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132 Reviews
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27 of 29 people found the following review helpful
5.0 out of 5 stars Top British Film
This film, together with Get Carter (the original) are the two finest British crime/gangster films you can get.

Bob Hoskins gives his best ever performance as Harold Shand a cockney gangster whos trying to do a deal with an American over the (as was then) wasteland of docklands. Unfortunately while he's in the states one of his gang has upset some rather nasty...
Published on 13 Sep 2006 by S J Buck

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36 of 44 people found the following review helpful
1.0 out of 5 stars Be VERY CAREFUL with this disc: the aspect ratio is wrong.
"Presented in its original aspect ratio" can be read in the package. But I sincerely think it is a false statement, because a "match frame" comparison with the DVD (which offered a 1,77:1 image), reveals that in order to get the 1,66:1 image offered here, all four sides of the frames have been cropped. It is not a minor thing: they are HEAVILY cropped, there's a big...
Published on 27 Dec 2009 by P. Manzano


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0 of 1 people found the following review helpful
4.0 out of 5 stars Rugby England's No 8 requested this for a Xmas Present!, 19 Jan 2010
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Nick Easte rates this film highly - one of his favourites and was requested of his aunt as a 2009 Xmas Present - excellent performance by Bob Hoskins!
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0 of 2 people found the following review helpful
4.0 out of 5 stars dvd, 7 Nov 2013
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Use Amazon on a regular basis and have always been happy with the service. I will continue to use them in the future
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0 of 2 people found the following review helpful
4.0 out of 5 stars Good, 24 Feb 2013
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P. R. Tavener (Suffolk England) - See all my reviews
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I bought this film because it was voted in the best 50 films ever in the Telegraph. It's a good film but I have seen better.
It was nice to see a young Charlie from casualty in a major role. Bob Hoskins was his usual convincing east end gangster.
Very entertaining but just short of five stars.
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0 of 2 people found the following review helpful
4.0 out of 5 stars good, but not great, 24 April 2012
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This was always going to have a lot to live up to. It's difficult finally watching films that have been recommended so heartily, that have taken on iconic status, and that you'll be disappointed with if they're even slightly less than perfect. They're not in a fair competition. If I'd never heard of it, and it had played in an arts cinema, or I'd caught it on TV late at night unexpectedly, I think I'd be raving about it. Even if, or perhaps especially if, it was shot very recently, but set back in the late 70s, I'd love it. I certainly enjoyed it, but there's no doubt it has dated in lots of ways, and not always in a charming way.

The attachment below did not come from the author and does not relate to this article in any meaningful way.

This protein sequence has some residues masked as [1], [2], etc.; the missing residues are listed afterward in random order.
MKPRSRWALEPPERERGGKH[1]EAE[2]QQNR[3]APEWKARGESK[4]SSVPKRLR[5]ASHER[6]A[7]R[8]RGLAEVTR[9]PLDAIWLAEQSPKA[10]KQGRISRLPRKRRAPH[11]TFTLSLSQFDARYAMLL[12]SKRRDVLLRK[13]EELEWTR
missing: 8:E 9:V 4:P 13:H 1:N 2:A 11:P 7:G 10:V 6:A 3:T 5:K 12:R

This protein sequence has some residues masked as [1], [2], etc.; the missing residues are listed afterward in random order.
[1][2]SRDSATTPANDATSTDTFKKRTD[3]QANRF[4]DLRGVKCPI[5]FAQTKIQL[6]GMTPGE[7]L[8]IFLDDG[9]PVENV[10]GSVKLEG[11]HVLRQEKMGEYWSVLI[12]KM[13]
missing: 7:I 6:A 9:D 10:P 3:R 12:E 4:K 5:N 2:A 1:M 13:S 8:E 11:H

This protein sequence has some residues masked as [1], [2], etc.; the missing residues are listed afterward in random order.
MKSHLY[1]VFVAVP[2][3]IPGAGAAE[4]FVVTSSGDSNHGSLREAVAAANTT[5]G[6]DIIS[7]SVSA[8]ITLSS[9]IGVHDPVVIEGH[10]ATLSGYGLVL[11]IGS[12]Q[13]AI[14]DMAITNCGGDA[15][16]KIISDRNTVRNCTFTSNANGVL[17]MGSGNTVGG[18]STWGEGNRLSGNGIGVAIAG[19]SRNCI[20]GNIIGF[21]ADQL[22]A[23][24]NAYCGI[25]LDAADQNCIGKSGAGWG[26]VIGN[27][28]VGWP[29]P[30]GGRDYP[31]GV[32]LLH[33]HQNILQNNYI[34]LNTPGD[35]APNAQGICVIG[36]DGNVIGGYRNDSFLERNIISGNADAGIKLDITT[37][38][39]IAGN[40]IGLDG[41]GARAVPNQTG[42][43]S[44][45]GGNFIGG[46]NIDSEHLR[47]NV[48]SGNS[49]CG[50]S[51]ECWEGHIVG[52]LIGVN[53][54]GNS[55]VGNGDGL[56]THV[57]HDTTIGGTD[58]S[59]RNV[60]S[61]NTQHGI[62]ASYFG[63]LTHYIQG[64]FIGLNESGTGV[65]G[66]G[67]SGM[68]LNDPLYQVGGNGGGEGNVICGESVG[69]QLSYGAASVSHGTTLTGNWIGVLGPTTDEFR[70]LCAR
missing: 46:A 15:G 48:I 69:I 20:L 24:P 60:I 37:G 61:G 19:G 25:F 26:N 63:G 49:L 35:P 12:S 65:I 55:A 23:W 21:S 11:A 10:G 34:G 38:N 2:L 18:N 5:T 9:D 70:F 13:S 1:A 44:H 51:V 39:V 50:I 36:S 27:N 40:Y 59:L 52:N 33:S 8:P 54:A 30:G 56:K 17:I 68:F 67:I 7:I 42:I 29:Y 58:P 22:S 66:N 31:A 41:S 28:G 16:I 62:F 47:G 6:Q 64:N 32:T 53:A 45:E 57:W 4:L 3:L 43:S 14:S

The plot shows Hoskins as Harry Shand, a gangster who currently runs London, having got rid of all his major competitors. He wants to use an upcoming London Olympics bid as a way of becoming a legitimate businessman and making a fortune. He has gathered together many of his most powerful "friends", and brought in some American Mafiosa to booze and schmooze, and takes them up and down the river on his luxury boat, planning his route to colossal riches. But things go wrong. His henchmen are being picked off one by one, and bombs are starting to go off, all targetting Harry and his organisation. He tries to keep this all hidden, so it doesn't ruin his bid, his once in a lifetime plan, but as the threats keep coming, he has to balance his negotiations with the Americans with investigating into London's underworld to find out who is behind the carnage. His interrogations aren't subtle, and there's a fantastic setpiece in a meat storage locker, and some wonderful dialogue, almost exclusively by Harry, who alternates horrendous violence with a wistful insistence that criminal honesty ain't what it was, and what's the world coming to...

There's no doubting the star of the show. Bob Hoskins is a tour de force - by turn hilarious and menacing, mostly larger than life and chewing up the scenery, but in a terrific way, and yet finally capable of subtlety and nuance, in a wonderful final scene. He's ably supported by Helen Mirren, with a nice turn by PH Moriarty as an terrifying but silent henchman, and a tiny but charismatic part for the as-then-unknown Pierce Brosnan. The rest of the acting is pretty poor, to be honest, and I was somewhat drawn out of the picture by the woodenness of many of the other people involved.